The Story Behind The Song
As song titles go, they don't get much better than Town Called Malice, a clever play on A Town Called Alice, the novel by Nevil Shute. However, the biting song has nothing to do with the tale of love and war from the Malayan jungle to Alice Springs in the Australian outback but examines the lives of the British working class. Songwriter Paul Weller drew his inspiration from growing up in Woking, but the song's indelible imagery is evocative of depressed northern cities in the early 1980s.
"In 1981, I was going through a few changes," Weller later told The Guardian. "I was taking note of what was going on in our country. When you're touring, you're often in your own bubble, but we were going around the country seeing firsthand what was happening. It was the start of the hardline Margaret Thatcher years, and places – up north, especially – were being decimated. I was a young man taking it all in and thinking about it."
And although a renowned advocate of left-wing politics, Weller had given the situation some thought. "Even before the 80s, a lot of people were living hand to mouth... by the mid-1970s onwards, it was fucking depressing, really. The Heath government had been brought to its knees by the unions; I think that was the root of Thatcher dismantling the power of the working class and trade unions."
Anyone who has read Dominic Sandbrook's history of modern Britain will recall the time when Mrs Thatcher was in Heath's cabinet having to run the government by candlelight as striking miners plunged the country into darkness. As Weller had perceived, the root sustained a poisonous bloom. When she came to power, Thatcher's policies had a brutal and chilling effect for working class, especially in large northern cities.
Weller's lyrics are particularly punchy and insightful. The first verse opens with the depressing "better stop dreaming of the quiet life 'cos it's the one we'll never know" and ends "Cos time is short and life is cruel". Yet there is a glimmer of hope: "But it's up to us to change This town called malice." Perhaps the most memorable line is "To either cut down on beer or the kids new gear It's a big decision in a town called malice." It sums up the battle of families struggling to make ends meet, whether the parents should sacrifice their only escapism in the pub on a Friday night or buy shoes for the kids.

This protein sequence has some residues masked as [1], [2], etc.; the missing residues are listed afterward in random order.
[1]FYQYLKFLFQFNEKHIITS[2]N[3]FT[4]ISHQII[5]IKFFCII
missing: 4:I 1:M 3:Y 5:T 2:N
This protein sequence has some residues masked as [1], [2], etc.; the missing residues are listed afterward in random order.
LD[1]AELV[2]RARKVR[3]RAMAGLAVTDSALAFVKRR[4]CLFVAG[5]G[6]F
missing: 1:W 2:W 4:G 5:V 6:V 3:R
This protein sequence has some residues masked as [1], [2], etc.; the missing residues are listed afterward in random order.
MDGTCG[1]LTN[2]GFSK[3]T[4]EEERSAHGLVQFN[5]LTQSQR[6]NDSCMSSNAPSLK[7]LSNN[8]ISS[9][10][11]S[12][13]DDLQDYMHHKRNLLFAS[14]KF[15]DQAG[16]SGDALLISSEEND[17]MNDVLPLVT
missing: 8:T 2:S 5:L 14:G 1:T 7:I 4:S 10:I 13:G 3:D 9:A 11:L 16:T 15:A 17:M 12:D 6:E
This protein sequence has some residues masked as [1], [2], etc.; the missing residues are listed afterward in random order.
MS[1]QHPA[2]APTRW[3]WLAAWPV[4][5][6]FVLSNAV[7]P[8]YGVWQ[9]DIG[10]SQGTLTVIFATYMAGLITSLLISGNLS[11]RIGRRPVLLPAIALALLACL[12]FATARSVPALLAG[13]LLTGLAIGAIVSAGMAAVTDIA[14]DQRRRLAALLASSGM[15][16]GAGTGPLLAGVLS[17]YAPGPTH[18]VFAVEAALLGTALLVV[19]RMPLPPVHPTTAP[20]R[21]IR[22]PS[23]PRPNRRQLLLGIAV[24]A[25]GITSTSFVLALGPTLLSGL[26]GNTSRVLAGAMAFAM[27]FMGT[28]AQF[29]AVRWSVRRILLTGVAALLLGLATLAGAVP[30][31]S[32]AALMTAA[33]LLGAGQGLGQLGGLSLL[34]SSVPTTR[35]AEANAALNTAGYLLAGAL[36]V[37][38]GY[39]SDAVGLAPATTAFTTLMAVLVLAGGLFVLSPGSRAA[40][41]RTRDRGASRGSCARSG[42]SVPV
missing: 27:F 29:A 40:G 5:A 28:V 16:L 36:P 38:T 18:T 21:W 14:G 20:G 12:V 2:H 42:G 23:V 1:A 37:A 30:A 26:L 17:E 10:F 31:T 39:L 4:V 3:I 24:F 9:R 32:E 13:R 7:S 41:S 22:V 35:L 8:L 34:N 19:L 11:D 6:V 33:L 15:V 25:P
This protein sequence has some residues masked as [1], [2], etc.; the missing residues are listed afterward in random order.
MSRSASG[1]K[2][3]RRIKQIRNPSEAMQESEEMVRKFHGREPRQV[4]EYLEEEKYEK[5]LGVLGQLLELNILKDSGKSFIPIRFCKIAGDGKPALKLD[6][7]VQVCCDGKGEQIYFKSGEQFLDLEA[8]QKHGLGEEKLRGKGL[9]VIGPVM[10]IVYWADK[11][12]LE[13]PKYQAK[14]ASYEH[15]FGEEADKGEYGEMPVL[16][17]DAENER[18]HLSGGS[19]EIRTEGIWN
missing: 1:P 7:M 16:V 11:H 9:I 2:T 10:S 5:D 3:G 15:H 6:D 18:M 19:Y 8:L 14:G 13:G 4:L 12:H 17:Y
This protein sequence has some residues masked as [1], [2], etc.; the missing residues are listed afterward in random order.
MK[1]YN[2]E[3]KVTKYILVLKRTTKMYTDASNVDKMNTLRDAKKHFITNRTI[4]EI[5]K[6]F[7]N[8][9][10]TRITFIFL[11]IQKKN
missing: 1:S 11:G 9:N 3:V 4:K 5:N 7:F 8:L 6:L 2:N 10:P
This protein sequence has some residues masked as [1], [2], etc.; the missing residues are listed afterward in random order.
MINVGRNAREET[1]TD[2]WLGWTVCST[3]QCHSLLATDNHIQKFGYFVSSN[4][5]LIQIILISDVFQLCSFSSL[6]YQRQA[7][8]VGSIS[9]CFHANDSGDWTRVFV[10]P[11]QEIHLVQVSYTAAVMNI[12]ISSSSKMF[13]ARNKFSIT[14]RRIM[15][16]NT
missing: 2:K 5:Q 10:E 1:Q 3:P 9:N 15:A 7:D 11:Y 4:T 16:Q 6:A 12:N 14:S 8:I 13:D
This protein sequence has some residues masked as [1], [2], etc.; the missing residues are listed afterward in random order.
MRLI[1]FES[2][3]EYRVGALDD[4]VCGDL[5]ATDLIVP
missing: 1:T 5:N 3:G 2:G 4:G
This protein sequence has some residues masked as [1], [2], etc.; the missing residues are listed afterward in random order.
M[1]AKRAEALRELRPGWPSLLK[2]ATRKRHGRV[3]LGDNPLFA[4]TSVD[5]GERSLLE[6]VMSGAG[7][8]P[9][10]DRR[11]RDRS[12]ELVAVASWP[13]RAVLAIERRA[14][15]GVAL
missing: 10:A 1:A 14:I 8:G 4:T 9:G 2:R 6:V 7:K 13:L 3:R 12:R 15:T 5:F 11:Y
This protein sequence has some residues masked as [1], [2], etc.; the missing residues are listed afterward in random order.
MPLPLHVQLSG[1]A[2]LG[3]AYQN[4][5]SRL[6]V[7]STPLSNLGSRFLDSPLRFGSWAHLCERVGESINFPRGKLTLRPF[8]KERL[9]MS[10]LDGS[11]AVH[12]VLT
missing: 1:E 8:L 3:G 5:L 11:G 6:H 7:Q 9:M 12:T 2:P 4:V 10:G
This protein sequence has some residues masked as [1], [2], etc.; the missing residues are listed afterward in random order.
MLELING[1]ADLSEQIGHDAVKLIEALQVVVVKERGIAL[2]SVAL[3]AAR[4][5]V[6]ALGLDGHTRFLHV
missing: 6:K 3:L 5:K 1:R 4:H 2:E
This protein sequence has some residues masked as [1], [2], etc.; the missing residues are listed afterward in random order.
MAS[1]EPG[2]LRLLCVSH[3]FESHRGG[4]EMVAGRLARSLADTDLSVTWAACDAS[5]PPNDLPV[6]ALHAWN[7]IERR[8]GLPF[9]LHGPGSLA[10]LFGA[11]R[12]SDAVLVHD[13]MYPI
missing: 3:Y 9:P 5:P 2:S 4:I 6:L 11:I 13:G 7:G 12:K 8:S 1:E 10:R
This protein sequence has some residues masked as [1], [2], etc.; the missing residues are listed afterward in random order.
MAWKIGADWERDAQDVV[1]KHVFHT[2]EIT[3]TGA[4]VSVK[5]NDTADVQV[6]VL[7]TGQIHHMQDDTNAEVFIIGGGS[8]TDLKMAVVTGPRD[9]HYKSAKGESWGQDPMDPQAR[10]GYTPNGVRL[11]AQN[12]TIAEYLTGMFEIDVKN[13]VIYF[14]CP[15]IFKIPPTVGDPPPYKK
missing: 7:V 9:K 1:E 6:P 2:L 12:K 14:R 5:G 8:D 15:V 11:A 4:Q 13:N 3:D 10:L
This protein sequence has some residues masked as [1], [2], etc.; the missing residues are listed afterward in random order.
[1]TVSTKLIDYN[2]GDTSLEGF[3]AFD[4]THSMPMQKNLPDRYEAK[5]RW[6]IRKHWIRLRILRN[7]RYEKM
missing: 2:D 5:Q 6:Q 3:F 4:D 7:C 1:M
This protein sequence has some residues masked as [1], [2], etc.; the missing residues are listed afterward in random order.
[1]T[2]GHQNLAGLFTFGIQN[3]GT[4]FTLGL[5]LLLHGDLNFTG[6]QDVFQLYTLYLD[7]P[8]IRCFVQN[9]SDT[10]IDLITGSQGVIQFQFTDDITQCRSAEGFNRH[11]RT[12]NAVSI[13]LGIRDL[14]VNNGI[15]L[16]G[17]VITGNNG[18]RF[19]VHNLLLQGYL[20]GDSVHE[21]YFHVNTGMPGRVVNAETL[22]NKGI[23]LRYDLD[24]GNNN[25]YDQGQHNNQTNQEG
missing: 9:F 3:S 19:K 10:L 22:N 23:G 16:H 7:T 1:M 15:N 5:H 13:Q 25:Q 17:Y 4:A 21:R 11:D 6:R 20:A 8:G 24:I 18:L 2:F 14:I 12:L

And yet despite the despondent lyrics, the music is life-affirming and upbeat. "It's got an uplifting feel, almost like a gospel song," Weller commented. "I was getting into black American soul music. I'd heard a lot of Motown..." Bassist Bruce Foxton added: "The Malice bassline is very similar to You Can't Hurry Love by the Supremes, but it worked. When we hit that groove, you couldn't stop your foot tapping. As soon as I start that bassline, people go nuts."
For the listener, the contradiction between the music and the lyrics affects the perception of the song. As we see in our minds "a hundred lonely housewives clutch empty milk bottles to their hearts" we are at the same time swept along by the buoyant bass and the soaring hammond organ, which seems to suggest they are making the best of the situation or there is hope of change. Who can forget the scene in the movie Billy Elliot, set to Town Called Malice, in which the young dancer pirouettes in the cobbled backyard of his terrace house, as if trying to escape the confines of his decaying town and throw off his working class chains? Indeed, the picture sleeve shows a view of rundown houses through prison-like bars. Drummer Rick Buckler took the picture of the street when the group was touring in northern England. "It just captured the sentiment," Foxton remembered, "so we used it on the sleeve. We thought a lot about these details."
And finally back to the title. We cannot help think that the ultimate pop question in a pub quiz is: "In which country is there a town called Malice?" The answer is Poland: Malice (pronounced Mal-itzeh) is a tiny village in southern Poland. Whether "rows and rows of disused milk floats stand dying in the dairy yard" we do not know.
We hereby instate Town Called Malice by The Jam on The Wall as the No. 6 Best Single of 1982.
The last great Jam single and among their best, rubbing shoulders with Tube Station, Strange Town, Eton Rifles and Going Underground. I bought the single as soon as I heard it on Radio 1. Must have smashed open the piggy bank because I also bought Golden Brown (No. 2) and Say Hello Wave Goodbye (No. 3) at the same time. Clearly, good singles are like buses.Ant B